This week, Glasgow will act as official host to the ‘Conference of the Parties’, or COP26, delegations. The goal is to secure global net zero by 2050 and keep the world to within 1.5C of warming. Developed countries will be asked to deliver on their promise to raise $100bn a year for those most vulnerable to climate change.
In 2021 alone, we have seen intense rainfall cause extensive flooding in Germany and New York, snow in Madrid, cyclones in Fiji, winter storms in Texas, the worst sandstorm in a decade in China, a heat dome over Canada, and wildfires burning out of control in Greece and Turkey. There is a recognition that we are living in a ‘Code Red’ status, and doing nothing is no longer an option.
So, what is Net Zero, and why 2050? Essentially, it is an ambition to be carbon neutral: remove as many emissions from the atmosphere as we create. What we do to achieve net zero will have a major impact on the world in which we live, reaching every corner of the economy and requiring businesses to get on board.
Over the last 18-24 months, we have seen the emergence of the term “ESG”. This is a system for how to measure the sustainability of a company, or investment in three specific categories:
E – Environmental criteria focuses on waste and pollution, depletion of natural resources, carbon emissions, deforestation.
S – Social criteria concentrates on employee relations, workplace diversity, working conditions (eg. child labour and slavery); helping local communities, or funding projects which help reduce poverty and improve conditions.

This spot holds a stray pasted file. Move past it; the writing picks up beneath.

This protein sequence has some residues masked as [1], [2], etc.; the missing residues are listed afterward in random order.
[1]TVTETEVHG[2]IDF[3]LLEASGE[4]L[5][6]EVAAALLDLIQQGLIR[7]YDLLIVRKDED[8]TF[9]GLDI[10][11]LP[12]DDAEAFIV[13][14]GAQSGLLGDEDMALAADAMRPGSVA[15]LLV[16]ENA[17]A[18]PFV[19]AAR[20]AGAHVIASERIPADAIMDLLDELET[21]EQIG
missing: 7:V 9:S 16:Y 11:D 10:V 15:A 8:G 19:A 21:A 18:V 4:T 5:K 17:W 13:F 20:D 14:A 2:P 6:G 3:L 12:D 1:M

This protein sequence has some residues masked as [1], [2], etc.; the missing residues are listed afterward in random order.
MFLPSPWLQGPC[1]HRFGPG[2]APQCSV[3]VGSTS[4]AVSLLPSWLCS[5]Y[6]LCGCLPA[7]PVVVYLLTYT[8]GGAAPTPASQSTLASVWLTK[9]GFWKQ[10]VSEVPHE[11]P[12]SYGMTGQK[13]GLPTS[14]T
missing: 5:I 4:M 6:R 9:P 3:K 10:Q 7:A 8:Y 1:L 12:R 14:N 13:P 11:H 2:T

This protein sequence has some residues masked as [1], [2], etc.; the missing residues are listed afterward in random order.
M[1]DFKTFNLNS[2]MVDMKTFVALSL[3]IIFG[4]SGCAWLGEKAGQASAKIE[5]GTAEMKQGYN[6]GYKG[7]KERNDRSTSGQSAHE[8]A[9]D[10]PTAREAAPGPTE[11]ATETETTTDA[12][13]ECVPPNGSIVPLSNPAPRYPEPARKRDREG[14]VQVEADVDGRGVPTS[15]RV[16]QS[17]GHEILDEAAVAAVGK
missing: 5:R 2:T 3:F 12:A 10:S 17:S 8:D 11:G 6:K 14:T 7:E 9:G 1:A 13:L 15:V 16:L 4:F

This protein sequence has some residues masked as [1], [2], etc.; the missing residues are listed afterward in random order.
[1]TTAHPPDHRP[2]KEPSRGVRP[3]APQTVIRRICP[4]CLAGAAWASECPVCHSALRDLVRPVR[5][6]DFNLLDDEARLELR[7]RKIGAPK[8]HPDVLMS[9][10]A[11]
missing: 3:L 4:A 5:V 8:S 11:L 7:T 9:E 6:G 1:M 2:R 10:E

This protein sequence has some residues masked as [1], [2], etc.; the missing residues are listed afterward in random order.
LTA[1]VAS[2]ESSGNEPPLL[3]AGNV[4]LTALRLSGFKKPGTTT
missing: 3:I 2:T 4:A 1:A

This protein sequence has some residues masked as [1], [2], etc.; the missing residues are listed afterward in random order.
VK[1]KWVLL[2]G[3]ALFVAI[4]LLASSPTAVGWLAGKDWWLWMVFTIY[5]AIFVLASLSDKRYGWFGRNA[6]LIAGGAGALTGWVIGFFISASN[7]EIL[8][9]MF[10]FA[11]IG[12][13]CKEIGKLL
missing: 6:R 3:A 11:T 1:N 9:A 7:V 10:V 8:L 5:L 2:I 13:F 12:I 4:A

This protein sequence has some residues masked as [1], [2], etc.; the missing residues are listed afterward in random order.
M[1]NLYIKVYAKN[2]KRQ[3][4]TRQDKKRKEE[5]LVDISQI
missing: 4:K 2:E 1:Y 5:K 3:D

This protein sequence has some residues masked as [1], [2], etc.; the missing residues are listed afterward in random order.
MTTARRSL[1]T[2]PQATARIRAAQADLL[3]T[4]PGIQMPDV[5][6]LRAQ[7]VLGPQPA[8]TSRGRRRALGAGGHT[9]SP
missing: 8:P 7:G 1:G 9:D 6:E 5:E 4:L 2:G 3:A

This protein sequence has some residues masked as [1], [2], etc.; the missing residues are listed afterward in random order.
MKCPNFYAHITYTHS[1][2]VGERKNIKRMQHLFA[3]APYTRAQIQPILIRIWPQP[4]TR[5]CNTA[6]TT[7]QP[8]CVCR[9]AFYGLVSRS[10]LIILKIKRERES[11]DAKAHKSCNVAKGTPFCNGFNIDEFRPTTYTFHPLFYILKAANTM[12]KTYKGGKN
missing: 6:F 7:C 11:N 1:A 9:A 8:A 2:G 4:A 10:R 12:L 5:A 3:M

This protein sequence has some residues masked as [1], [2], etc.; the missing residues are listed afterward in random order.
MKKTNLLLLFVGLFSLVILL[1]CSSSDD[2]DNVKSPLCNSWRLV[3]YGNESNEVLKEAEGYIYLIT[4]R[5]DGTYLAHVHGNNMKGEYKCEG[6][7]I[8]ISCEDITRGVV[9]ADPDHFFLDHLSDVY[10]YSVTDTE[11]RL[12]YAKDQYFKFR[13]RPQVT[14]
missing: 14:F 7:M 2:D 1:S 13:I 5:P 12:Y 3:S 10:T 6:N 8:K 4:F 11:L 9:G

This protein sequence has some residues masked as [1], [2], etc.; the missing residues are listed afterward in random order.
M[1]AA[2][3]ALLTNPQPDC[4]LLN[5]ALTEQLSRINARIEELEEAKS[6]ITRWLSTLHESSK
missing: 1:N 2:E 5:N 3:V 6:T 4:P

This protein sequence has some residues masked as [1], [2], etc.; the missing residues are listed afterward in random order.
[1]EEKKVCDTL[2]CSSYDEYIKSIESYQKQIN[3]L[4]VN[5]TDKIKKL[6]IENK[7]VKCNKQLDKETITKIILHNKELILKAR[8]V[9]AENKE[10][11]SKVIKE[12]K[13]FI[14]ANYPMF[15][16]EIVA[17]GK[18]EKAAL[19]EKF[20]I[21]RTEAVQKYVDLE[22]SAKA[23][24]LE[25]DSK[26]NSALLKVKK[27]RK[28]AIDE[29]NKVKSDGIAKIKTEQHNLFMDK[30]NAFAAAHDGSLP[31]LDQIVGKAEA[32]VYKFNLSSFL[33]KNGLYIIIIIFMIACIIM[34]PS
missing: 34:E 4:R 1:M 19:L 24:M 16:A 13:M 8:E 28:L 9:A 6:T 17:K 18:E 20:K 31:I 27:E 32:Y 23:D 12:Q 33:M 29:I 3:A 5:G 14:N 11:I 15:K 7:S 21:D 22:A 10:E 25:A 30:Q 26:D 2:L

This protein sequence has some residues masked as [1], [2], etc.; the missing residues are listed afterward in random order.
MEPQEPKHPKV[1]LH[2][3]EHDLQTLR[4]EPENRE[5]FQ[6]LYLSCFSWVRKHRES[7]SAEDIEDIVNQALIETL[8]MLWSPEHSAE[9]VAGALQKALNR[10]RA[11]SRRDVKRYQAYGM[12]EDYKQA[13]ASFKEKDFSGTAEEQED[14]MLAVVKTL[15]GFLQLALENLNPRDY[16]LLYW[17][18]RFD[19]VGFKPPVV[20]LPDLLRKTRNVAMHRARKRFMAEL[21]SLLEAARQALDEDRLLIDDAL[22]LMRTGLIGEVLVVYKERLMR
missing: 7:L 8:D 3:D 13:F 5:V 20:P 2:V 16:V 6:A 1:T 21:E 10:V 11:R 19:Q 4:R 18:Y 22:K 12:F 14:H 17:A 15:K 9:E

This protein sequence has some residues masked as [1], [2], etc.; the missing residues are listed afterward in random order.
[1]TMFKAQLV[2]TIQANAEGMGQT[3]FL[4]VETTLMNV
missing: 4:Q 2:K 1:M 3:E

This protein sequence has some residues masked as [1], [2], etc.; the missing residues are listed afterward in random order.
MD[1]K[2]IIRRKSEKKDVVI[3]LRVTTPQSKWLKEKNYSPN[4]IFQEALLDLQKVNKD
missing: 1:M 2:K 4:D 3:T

G – Governance examines how a corporation polices itself, what its tax strategy is, how its executives are remunerated, the donations it makes and who it lobbies, whether it partakes in bribery or corruption, and the board’s structure and diversity.
These concepts are not overly new – sustainable and ethical investing have been around for many years. However, as our consciences have been pricked by what we witness day to day, and through the wisdom of celebrated personalities – such as David Attenborough and the Swedish activist Greta Thunberg – our interest has been piqued and sustainable investing, once considered niche, has become mainstream.
Superficially, the chances of COP26 succeeding appear high. The US, China, EU and UK, along with 97 other countries, have all stated that by mid-century their overall emissions of carbon dioxide will be zero. The economics are aligned: coal, oil and gas companies are increasingly poor performers, whilst renewable companies are booming. Realistically, such is the global divide, the chances of compromise are limited and so should we be surprised if another summit is required? Even if there are no celebratory handshakes or a general consensus at the conclusion of COP26, asset managers, financial planners and investors are becoming more aware of their responsibility and need to do more.
In client discussions, we have experienced an increasing interest in wishes to adopt sustainable investment solutions. The interest is not limited to any specific generation. All have their own reasons from “it’s the right thing to do” to “seeing it as a longer term investment opportunity”. Allocating capital towards companies that are positively contributing to addressing the world’s sustainability challenges can be a driver of change, whilst also helping to meet investors’ financial objectives. Helping clients understand what they desire is critical to the fact finding process. A simple question such as “Are you happy for your pension or investments to contribute towards climate change?” usually provokes an emotive reaction.
If you would like to get involved in tackling the climate crisis through sustainable investing, an Integrity365 adviser will be more than happy to assist and provide you with more information. Get in touch today on 0117 450 1300.